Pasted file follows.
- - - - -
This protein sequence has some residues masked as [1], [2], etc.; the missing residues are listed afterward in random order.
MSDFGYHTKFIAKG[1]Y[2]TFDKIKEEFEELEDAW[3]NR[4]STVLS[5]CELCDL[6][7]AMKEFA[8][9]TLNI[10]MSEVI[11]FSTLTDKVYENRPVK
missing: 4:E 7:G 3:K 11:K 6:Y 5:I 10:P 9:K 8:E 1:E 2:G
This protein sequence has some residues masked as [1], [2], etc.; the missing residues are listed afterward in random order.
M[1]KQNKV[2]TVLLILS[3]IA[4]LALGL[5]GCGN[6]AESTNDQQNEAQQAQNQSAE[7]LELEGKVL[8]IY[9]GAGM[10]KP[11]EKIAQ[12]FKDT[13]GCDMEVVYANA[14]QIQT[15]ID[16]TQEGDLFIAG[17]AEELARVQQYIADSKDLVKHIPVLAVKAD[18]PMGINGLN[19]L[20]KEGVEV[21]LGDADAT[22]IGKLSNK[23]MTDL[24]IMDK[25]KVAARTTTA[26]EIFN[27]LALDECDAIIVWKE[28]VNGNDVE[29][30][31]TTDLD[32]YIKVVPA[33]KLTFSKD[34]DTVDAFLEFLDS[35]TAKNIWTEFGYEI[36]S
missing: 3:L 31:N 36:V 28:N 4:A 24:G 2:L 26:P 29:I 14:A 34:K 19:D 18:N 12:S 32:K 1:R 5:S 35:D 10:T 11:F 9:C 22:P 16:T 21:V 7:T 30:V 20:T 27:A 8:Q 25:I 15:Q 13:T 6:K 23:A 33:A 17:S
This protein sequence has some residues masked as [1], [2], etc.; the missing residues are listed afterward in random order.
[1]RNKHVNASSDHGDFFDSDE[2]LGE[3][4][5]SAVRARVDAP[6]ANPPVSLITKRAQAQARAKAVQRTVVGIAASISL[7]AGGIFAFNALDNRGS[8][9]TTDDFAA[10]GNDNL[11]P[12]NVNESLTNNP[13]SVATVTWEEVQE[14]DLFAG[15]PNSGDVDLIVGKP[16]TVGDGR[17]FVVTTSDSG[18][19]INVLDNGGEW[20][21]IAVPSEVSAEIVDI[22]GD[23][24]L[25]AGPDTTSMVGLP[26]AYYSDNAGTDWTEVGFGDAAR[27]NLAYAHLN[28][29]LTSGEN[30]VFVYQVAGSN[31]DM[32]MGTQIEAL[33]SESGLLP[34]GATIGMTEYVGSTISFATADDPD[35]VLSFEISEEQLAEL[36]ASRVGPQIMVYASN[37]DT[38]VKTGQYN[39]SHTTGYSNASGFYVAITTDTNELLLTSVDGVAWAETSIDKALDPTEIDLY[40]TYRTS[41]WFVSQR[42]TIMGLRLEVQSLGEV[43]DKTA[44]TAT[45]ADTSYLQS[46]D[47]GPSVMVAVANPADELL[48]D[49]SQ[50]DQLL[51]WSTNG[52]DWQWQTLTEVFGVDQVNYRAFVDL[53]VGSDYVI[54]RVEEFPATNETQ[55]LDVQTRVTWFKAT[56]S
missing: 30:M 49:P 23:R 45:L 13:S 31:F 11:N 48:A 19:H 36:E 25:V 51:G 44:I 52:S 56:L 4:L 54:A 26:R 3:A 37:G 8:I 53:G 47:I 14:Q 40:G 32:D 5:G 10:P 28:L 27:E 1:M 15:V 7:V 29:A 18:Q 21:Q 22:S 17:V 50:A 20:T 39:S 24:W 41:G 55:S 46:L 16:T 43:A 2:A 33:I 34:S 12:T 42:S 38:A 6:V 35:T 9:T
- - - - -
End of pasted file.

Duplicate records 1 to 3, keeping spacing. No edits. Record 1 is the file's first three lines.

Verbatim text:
This protein sequence has some residues masked as [1], [2], etc.; the missing residues are listed afterward in random order.
MSDFGYHTKFIAKG[1]Y[2]TFDKIKEEFEELEDAW[3]NR[4]STVLS[5]CELCDL[6][7]AMKEFA[8][9]TLNI[10]MSEVI[11]FSTLTDKVYENRPVK
missing: 4:E 7:G 3:K 11:K 6:Y 5:I 10:P 9:K 8:E 1:E 2:G
This protein sequence has some residues masked as [1], [2], etc.; the missing residues are listed afterward in random order.
M[1]KQNKV[2]TVLLILS[3]IA[4]LALGL[5]GCGN[6]AESTNDQQNEAQQAQNQSAE[7]LELEGKVL[8]IY[9]GAGM[10]KP[11]EKIAQ[12]FKDT[13]GCDMEVVYANA[14]QIQT[15]ID[16]TQEGDLFIAG[17]AEELARVQQYIADSKDLVKHIPVLAVKAD[18]PMGINGLN[19]L[20]KEGVEV[21]LGDADAT[22]IGKLSNK[23]MTDL[24]IMDK[25]KVAARTTTA[26]EIFN[27]LALDECDAIIVWKE[28]VNGNDVE[29][30][31]TTDLD[32]YIKVVPA[33]KLTFSKD[34]DTVDAFLEFLDS[35]TAKNIWTEFGYEI[36]S
missing: 3:L 31:N 36:V 28:N 4:A 24:G 2:L 26:P 29:I 14:A 34:K 19:D 18:N 12:S 32:K 1:R 5:S 35:D 10:T 11:F 9:C 22:P 16:T 21:V 7:T 30:V 20:T 27:A 8:Q 25:I 15:Q 13:T 6:K 23:A 33:A 17:S
This protein sequence has some residues masked as [1], [2], etc.; the missing residues are listed afterward in random order.
[1]RNKHVNASSDHGDFFDSDE[2]LGE[3][4][5]SAVRARVDAP[6]ANPPVSLITKRAQAQARAKAVQRTVVGIAASISL[7]AGGIFAFNALDNRGS[8][9]TTDDFAA[10]GNDNL[11]P[12]NVNESLTNNP[13]SVATVTWEEVQE[14]DLFAG[15]PNSGDVDLIVGKP[16]TVGDGR[17]FVVTTSDSG[18][19]INVLDNGGEW[20][21]IAVPSEVSAEIVDI[22]GD[23][24]L[25]AGPDTTSMVGLP[26]AYYSDNAGTDWTEVGFGDAAR[27]NLAYAHLN[28][29]LTSGEN[30]VFVYQVAGSN[31]DM[32]MGTQIEAL[33]SESGLLP[34]GATIGMTEYVGSTISFATADDPD[35]VLSFEISEEQLAEL[36]ASRVGPQIMVYASN[37]DT[38]VKTGQYN[39]SHTTGYSNASGFYVAITTDTNELLLTSVDGVAWAETSIDKALDPTEIDLY[40]TYRTS[41]WFVSQR[42]TIMGLRLEVQSLGEV[43]DKTA[44]TAT[45]ADTSYLQS[46]D[47]GPSVMVAVANPADELL[48]D[49]SQ[50]DQLL[51]WSTNG[52]DWQWQTLTEVFGVDQVNYRAFVDL[53]VGSDYVI[54]RVEEFPATNETQ[55]LDVQTRVTWFKAT[56]S
missing: 30:M 49:P 23:R 45:L 13:S 31:F 11:N 48:A 19:H 36:E 25:V 51:G 44:I 52:S 56:L 4:L 54:A 26:R 3:A 37:G 8:I 53:G 47:I 14:Q 40:G 32:D 5:G 10:P 28:L 27:E 1:M 15:V 7:V 29:A 18:Q 21:Q 22:S 17:V 50:A 20:T 39:S 24:W 41:G 55:S 46:L 16:T 43:A 2:A 33:I 34:S 12:T 42:S 38:A 6:V 35:T 9:T